3D anaglyph in Photoshop or After Effects

I’ve always been obsessed with 3D images. Even as a kid, I discovered that I could create my own 3D drawings with a red ink pen and a blue ink pen (what I wouldn’t give to find that epic Ninja Turtle battle I drew in fourth grade). So, it’s no surprise I still love creating anaglyphs (the red/blue kind of 3D) in both Photoshop and After Effects. After being asked a few times, I thought I’d share the process.

NOTE: You’ll need a pair of Red/Cyan glasses for this to work. Mine have the RED ON THE LEFT and the CYAN ON THE RIGHT. If yours are reversed, you’ll need to flip the colors at the “Levels” step.

First, you should know that – for stills – there is an iPhone app (3D Camera) that will do this all for you, extremely easily. It’s limited to the resolution of the phone, and it only works in portrait mode – not landscape – but it’s still the easiest way to make anaglyph images in no time. I love it and use it often. However, if you want to use a higher-res camera, don’t have an iPhone, or want to create anaglyphs in video or animations, this is how it’s done in both Photoshop AND After Effects* (demonstrated with Photoshop):

Take two images:

Whether with your camera, 3D software, or video camera, take two images – slightly offset left and right. Try to keep them level vertically. This is how your eyes create depth, and it’s the only way to do this correctly. For stills, you can use the same camera, but for video you’ll need two (I’ve rigged two Flip cameras side by side and had success). In 3D software, create two cameras and render them separately. Now you’re ready to open Photoshop or After Effects.

Bring in both photos and layer them on top of each other in the same document. I always put the left on top.

Desaturate the images.

3D anaglyphs can be pulled off in full color by avoiding certain hues and through color correction, but there’s a bit of a science to it, and it’s far easier to create them in black and white, so that’s what we’ll be doing.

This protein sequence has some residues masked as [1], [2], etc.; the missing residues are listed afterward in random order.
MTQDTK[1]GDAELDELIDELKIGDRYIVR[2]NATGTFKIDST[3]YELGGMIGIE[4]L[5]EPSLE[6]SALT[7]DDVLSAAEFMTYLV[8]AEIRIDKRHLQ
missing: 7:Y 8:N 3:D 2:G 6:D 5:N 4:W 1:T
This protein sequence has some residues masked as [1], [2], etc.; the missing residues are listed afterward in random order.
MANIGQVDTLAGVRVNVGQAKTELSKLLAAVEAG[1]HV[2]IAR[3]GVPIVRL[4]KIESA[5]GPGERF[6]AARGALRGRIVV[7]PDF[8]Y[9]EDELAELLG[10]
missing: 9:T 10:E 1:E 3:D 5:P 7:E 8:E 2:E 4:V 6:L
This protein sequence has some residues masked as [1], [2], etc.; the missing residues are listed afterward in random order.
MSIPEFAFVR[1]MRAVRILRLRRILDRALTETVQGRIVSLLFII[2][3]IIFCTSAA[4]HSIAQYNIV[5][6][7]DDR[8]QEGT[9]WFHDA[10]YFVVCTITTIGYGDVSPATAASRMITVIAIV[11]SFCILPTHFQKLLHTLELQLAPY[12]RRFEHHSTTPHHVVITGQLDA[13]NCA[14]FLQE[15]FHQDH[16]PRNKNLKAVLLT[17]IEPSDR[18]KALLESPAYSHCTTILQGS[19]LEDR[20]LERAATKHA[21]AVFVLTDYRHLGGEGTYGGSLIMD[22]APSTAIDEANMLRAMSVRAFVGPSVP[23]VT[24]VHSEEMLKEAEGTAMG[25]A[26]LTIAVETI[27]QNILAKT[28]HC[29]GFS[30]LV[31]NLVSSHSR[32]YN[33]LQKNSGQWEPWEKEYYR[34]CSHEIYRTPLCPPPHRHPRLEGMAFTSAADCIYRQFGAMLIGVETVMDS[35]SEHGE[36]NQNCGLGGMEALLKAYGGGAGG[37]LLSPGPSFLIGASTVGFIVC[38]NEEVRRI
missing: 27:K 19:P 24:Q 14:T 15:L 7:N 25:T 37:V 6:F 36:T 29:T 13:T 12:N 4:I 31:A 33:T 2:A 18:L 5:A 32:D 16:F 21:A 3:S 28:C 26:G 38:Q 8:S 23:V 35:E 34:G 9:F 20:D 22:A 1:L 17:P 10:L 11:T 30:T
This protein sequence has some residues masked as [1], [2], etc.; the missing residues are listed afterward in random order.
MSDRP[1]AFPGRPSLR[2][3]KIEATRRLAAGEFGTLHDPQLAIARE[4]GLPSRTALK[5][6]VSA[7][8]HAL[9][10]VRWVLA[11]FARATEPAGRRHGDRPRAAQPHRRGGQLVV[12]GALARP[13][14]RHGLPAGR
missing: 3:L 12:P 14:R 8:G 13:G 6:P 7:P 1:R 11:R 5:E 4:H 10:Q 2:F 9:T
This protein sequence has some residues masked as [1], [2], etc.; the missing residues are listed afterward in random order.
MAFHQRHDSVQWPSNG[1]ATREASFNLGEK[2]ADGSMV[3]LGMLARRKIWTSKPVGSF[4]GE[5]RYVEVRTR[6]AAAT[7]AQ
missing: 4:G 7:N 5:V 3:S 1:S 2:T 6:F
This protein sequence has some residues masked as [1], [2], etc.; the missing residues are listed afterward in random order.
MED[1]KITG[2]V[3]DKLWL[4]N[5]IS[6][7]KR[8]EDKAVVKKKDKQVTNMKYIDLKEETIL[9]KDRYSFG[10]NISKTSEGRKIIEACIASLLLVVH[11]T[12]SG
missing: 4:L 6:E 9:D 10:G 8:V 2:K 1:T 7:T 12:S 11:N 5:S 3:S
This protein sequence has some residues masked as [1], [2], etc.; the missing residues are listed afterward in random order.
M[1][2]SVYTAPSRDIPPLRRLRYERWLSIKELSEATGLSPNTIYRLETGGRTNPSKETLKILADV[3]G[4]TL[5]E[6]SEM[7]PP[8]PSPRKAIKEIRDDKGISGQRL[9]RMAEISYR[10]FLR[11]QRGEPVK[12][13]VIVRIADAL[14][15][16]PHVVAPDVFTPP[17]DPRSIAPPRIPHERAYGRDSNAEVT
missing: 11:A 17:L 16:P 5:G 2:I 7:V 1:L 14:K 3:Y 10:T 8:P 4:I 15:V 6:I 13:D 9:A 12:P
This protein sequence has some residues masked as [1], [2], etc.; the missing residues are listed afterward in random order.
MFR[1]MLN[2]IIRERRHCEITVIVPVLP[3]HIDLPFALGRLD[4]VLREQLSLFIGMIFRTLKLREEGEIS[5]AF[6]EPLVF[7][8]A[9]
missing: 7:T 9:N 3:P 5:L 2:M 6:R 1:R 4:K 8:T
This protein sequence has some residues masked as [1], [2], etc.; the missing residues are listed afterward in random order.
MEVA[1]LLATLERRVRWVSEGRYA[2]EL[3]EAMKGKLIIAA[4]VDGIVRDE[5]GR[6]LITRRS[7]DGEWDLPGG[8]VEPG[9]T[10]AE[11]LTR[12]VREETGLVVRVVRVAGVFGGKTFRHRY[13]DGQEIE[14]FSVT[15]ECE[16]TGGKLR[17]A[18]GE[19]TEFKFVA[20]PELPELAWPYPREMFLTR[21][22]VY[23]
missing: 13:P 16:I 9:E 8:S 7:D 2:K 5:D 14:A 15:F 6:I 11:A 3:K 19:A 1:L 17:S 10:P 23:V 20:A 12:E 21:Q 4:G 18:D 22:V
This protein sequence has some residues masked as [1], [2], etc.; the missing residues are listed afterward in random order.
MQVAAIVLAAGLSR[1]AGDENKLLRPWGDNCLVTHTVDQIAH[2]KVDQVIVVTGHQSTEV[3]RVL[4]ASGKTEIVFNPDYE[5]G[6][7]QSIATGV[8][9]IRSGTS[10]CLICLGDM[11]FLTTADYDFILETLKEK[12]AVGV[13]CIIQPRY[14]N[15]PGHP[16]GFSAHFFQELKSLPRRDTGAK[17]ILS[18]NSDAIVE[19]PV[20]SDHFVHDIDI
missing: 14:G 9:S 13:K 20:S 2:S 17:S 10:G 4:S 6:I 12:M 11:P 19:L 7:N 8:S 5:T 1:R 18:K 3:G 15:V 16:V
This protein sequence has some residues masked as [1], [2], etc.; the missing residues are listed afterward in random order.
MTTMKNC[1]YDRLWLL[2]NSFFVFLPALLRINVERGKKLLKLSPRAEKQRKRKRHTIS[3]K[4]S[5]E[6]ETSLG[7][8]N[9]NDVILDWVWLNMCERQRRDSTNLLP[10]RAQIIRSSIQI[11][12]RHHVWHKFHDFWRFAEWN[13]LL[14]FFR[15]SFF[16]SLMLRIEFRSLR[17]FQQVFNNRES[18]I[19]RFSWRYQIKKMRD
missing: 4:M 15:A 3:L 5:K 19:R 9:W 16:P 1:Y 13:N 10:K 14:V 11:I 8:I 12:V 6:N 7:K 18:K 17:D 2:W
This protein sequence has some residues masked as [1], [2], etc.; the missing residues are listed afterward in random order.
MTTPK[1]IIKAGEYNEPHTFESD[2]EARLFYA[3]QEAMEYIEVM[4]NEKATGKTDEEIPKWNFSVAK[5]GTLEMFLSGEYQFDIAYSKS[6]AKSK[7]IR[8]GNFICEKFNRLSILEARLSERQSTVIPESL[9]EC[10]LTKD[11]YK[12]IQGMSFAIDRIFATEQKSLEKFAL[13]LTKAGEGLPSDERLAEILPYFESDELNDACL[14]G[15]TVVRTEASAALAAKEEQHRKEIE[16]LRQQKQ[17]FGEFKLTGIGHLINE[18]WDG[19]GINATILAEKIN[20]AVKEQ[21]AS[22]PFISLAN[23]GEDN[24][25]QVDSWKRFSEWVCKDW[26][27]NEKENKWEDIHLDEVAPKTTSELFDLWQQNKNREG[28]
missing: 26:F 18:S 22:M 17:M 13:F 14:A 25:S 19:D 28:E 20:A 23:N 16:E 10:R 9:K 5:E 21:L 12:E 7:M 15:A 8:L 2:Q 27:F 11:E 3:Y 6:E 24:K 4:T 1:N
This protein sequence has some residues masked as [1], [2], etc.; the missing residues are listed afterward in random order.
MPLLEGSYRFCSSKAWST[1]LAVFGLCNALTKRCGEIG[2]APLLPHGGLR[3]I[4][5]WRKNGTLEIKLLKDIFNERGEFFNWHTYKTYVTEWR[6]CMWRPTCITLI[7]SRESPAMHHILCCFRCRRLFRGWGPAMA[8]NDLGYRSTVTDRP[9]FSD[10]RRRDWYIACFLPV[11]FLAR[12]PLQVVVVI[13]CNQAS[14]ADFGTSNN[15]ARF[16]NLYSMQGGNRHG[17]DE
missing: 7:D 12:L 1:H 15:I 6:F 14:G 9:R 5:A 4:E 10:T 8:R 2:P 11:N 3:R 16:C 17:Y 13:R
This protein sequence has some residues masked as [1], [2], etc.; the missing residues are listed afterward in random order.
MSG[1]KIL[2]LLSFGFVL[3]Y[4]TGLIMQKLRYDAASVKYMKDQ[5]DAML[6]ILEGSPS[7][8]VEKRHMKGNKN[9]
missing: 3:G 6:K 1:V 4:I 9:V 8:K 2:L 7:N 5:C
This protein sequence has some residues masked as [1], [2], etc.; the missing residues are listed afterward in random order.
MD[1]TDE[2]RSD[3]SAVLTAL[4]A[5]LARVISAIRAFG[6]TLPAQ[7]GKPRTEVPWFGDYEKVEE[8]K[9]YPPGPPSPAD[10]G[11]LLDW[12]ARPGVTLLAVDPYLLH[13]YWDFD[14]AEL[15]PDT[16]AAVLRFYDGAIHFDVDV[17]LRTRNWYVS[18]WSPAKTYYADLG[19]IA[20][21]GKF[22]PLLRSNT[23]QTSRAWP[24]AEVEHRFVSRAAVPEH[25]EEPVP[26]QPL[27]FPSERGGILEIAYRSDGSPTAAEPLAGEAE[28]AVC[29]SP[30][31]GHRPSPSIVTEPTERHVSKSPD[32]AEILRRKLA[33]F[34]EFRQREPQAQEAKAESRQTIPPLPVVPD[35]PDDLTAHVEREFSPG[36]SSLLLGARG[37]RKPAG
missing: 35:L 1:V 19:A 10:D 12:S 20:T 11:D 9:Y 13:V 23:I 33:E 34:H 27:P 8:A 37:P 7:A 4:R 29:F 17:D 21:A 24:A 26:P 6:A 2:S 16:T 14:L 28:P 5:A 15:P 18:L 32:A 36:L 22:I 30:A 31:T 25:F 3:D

Line up your middle ground.

Aligned images
Temporarily lower the opacity of the top layer to align the positions of a subject in the image. The spot you align will become your neutral depth plane, (the plane that will appear even with the frame of the image). Anything in front of this plane will appear to protrude out at the viewer. Anything behind it will recede back into the frame.
TIP: Try to keep anything that bleeds out of frame even with, or behind, this plane to prevent awkward results.

Add the red/blue with Levels.

NOTE: this is for glasses with RED on the LEFT and BLUE (cyan, actually) on the RIGHT. If your glasses are reversed, you’ll need to reverse the colors mentioned here.
On the right image, add a Levels filter and set the Red channel to zero. Then on the left image, set both the Blue and Green to zero

Finish with a blend mode.

Set the left (red) layer’s blend mode to Screen. Crop off any errors around the edges, and you’re done! Put on your glasses and enjoy.

The most common method of creating anaglyphs in AE is the “3D Glasses” effect. However, it only allows horizontal control over the alignment of your images. So, if your shots are even a little bit off vertically, the effect won’t work correctly. For this reason, I find that it’s more effective to use the same manual method in both Photoshop and After Effects.

If you still want to try it the other way, this is how you would use the effect: Import your two footage into AE and create a composition. Under Effects/Perspective, apply “3D Glasses” to one of your layers and set the Left View & Right View to the corresponding footage. Then, align the Convergence Offset until your images line up. That’s it.

Hopefully this has sparked some interest. If you create anaglyphs, be sure to drop a link in the comments or shoot me a message. I love looking at them.


venting through comics #1

I’ve recently discovered the practice of venting my frustration by drawing comics. It’s much better than blurting out whatever pops into my head. This way I have to think it through first…

This is one I worked up after a couple of freelance projects – and after talking to some colleagues about our history with corporate clients.

It’s amazing how things that would be completely absurd in other situations are somehow perfectly acceptable to ask of a creative – especially since it’s always assumed that it won’t cost extra.

I was hesitant to post this for fear that anyone would think that this reflects situations at LifeChurch.tv, but it doesn’t. At all. I promise.

What if a corporation designed the stop sign?

I usually try not to post something that’s already as visible as this (it was on Today’s Big Thing a few days ago), but this was just waaaaay too brilliant to pass up.

This goes back a little more to my days in the corporate world, but I think anyone that’s ever designed for a client will appreciate it.

The only thing that would have driven it home for me is if the client decided, at the end, to go back to the designer’s original idea – and then acted like they thought of it.